Pictured above: Puppy buyers come in all shapes, sizes, colors—and ages. photo by Dan Sayers
Does today’s puppy buyer have a median age? This is a question I asked of breeders recently on a Facebook page dedicated to the preservation of purebred dogs. My query was made in response to a series of photos posted on another page that featured eight-week-old pups with their new families. What struck me about those images was the presumed age range of the puppy buyers as evidenced by all the gray hair. It seemed as though each puppy from this litter was going home with someone nearing—or well past—retirement age. This got me thinking about the age of today’s typical puppy buyer. Are buyers aging at a rate similar to that of breeders? Are Baby Boomers more likely to be attracted to breeds that are entirely overlooked by Gen-Xers and Millennials? Can a purebred dog’s appeal be measured in generations? The replies to my original question provide anecdotal evidence that when it comes to purebred puppies, breed appeal is—sometimes—ageless.
The Sporting breeds are often viewed as a good fit for active people and families with growing children, so the responses from breeders of dogs in this Group were not unexpected. “Last litter, my youngest was around 26,” wrote a Brittany breeder who described an “established young family with acreage, a history with another breed and agility for years.” Her placement of a show prospect with a former Junior also left this breeder with “zero regrets,” as did placing a pet quality pup with an “empty nester couple in their 60s.” A response from another Brittany breeder read, “I knew I could trust my mid-twenties couple when we spoke on the phone and then when I met them. Lovely people, very responsible. You just get very lucky sometimes.” A breeder of Kooikerhundje wrote that she typically places puppies with people in their “40-70s,” and a Lagotto Romagnolo breeder reported, “I have had all age groups of couples from childless to retired. The only group I haven’t had is a family with toddlers.” A pair of Pointer breeders wrote that they typically placed puppies with people in their mid-to-late 30s or their 50s-to-60s. “I look for a couple or family who hunts or [is] active,” one noted. “A few have gone to runners who do 5K to marathons weekly.” A German Shorthaired Pointer breeder described her puppy buyers by noting, “Mine are all over the place, but typically, I get families with kids.” A breeder of Chesapeake Bay Retrievers wrote that a buyer’s commitment to performance is more important than his or her age. “Many of our dogs sell to hunting homes,” she said. “There is no set age range. I sell from mid-20s to the ‘80s.” By comparison, one Labrador breeder who replied noted that her puppy buyers are typically middle-aged. “The vast majority of my clients are usually late 30s to late 50s,” she wrote. A breeder of English Setters replied that she sells puppies to people of “all ages,” but a Springer breeder had a smaller demographic for her puppy buyers. “Generally, mid-30s-40s,” reported this breeder of her puppy buyers’ ages. “They typically have a family and their children are over seven-years-old.” A breeder of Irish Water Spaniels offered insight into buyers of this rare breed. “Not a lot of litters, but mostly ages 40-60,” she shared. “I give preference to very active homes. Very few go to young families unless there is experience with high energy dogs and an adult working at or from home.”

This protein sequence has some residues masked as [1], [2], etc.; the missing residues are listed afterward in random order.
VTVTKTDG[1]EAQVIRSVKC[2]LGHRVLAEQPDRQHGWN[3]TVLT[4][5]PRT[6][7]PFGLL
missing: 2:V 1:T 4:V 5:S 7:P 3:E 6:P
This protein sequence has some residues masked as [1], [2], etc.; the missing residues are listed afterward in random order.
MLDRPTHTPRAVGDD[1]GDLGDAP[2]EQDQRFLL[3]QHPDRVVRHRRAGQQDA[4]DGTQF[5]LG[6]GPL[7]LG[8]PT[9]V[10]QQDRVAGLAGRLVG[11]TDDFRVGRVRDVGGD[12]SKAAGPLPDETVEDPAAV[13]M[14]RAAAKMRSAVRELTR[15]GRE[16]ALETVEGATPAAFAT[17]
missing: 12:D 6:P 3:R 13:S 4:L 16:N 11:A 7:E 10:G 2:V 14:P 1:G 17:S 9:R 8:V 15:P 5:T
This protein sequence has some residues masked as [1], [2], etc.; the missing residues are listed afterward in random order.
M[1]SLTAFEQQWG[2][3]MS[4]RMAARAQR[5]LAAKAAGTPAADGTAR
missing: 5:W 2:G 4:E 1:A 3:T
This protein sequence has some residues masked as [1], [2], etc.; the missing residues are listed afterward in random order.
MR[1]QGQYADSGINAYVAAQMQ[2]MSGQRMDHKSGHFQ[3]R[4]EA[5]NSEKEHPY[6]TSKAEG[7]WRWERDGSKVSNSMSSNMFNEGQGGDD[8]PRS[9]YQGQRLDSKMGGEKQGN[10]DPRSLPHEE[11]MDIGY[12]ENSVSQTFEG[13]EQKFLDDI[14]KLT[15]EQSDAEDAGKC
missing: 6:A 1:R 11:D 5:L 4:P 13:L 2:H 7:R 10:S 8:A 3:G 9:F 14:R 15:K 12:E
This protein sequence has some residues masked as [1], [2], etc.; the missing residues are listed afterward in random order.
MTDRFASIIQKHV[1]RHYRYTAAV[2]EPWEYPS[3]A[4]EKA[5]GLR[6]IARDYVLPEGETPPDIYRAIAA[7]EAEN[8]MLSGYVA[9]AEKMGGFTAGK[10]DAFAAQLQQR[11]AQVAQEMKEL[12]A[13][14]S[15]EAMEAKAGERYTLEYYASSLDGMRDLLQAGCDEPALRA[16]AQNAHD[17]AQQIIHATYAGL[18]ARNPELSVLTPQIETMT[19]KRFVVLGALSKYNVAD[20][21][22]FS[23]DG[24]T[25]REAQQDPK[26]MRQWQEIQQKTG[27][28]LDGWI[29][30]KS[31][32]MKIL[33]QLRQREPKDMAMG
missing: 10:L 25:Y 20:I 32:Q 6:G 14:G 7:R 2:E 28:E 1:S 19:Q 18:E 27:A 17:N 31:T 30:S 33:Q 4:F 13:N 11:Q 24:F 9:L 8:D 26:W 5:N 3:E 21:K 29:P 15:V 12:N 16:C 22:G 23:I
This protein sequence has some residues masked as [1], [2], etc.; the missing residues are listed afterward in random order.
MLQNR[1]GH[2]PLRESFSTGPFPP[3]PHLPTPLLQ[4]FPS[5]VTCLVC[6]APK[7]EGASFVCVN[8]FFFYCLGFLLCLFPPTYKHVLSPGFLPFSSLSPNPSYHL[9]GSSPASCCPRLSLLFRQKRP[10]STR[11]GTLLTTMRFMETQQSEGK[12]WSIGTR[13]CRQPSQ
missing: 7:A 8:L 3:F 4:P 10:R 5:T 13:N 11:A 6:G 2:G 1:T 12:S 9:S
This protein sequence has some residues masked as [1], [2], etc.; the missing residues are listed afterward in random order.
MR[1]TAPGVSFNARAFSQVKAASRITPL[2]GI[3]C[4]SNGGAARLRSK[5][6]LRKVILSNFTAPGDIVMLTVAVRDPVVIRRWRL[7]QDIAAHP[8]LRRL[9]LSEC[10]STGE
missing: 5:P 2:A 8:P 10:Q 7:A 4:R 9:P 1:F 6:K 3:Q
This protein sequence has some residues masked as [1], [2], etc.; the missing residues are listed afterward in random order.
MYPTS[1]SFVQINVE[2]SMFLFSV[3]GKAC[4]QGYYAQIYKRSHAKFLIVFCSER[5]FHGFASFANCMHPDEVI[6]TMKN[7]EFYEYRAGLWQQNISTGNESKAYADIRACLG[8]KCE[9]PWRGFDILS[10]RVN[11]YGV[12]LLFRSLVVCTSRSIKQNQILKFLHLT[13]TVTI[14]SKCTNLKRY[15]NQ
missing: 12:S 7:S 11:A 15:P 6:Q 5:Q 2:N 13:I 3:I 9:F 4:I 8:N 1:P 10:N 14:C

The diversity of the Hound breeds can offer something for people of any age. One Basenji breeder’s experience suggests that this unique hunting hound is a good fit for energetic families. “Young adults to middle age, with children usually under ten,” she advised for her target demographic. A breeder of Black and Tan Coonhounds looks for homes with young adults and plenty of space. “Most of our dogs [that] end up in companion homes go to people who are financially stable, on some acreage and have kids already,” she wrote. “The acreage isn’t a requirement, just kind of a product of the type of folks (often rural or semi-rural) who want a hound dog. Older folks generally not so much, as they don’t want to get an exuberant large breed pup that could accidentally hurt them.” The preferred age range of this breeder’s puppy buyers is “late 20s to early 40s for the most part.” A breeder of Bloodhounds, however, leans more toward older puppy buyers. “I look for a financially sound home in addition to some home stability, long term vet relationship, etc.,” she shared. “So, for me I select seasoned (older) folks to place pups with (but I get apps from all age groups).” Paradoxically, another Bloodhound breeder declared that when it comes to puppy buyers, “The stats are millennials.” A response from a Dachshund breeder reflects the breed’s broad appeal to buyers aged “25-77.” A breeder of Standard Smooths supported this view. “Late 20s to seniors with kids and grand kids,” she offered. “My dogs are raised with kids and it shows. Want to make sure they are socialized and have great temperaments.” Two breeders of Rhodesian Ridgebacks offered their perspective on placing a powerful hound in a home with small children. The first had a definite age range for adults—and a limit for children. “Mid-thirties, with kids over ten,” she declared. The other Ridgeback breeder wrote that she considers a buyer’s energy level as well as his or her age. “It is probably more important to screen for a physical activity level and temperament match than to target an age,” she suggested. “When I was in my late twenties I was brushed off. This is why people turn to rescues. Later I met resistance (even though I was looking for an older puppy or adult) due to having a toddler. Finally someone took a chance on me. The older you get, the more naive 20-somethings look.” This breeder said that she checks on the financial stability of her puppy buyers too, but doesn’t discount a potentially good home because of a buyer’s age. “Mentor them,” she said. “Then you have a young person in the sport.”